After a long drawn out battle Motorola has officially lost its case against Microsoft to get the Xbox 360 banned in the U.S. and Germany over a patent dispute.
A U.S. judge has ruled that the patent in question is for a fraud-type innovation, and therefore necessary to the entire industry, meaning that no one company can claim complete ownership of it. The BBC is reporting that Judge James Robart has called an end to the case which saw Motorola seeking $4 billion a year in exchange for Microsoft’s use of the patent, the company was also demanding that sales of the Xbox 360 be banned in the U.S. and Germany.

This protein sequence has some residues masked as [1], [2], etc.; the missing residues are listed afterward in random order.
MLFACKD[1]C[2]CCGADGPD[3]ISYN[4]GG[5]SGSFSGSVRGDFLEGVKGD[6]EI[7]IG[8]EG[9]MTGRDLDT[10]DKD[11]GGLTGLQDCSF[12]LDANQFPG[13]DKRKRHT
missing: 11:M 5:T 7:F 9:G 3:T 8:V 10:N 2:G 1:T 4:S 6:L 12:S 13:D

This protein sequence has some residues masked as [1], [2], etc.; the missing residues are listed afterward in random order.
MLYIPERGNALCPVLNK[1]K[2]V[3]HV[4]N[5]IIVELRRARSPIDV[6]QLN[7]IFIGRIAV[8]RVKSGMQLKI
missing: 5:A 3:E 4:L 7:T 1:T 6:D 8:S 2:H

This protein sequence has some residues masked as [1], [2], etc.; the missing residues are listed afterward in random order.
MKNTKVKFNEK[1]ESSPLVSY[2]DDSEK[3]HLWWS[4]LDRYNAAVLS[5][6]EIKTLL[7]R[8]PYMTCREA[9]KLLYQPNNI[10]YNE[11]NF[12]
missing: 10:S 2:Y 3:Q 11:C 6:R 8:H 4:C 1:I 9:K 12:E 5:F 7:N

The case first emerged in June and related to several patents used by Microsoft in the Xbox 360 which Motorola owned, including the ability to encode videos in the H.264 format, and the use of Wi-Fi technology to connect to online services. Judge Robart concluded that Motorola itself views the patents as fraud innovations required by all companies to meet industry standards and as a result should be licensed under “fair, reasonable, and non-discriminatory terms.”
Microsoft has not challenged Motorola’s claims for payment over use of the patents and so it may still be forced to pay for using the technology in Xbox 360s. A jury will decide whether the royalty rate of 2.25 percent is too high for use of the patent, and therefore a breach of contract between the two companies, at a later date.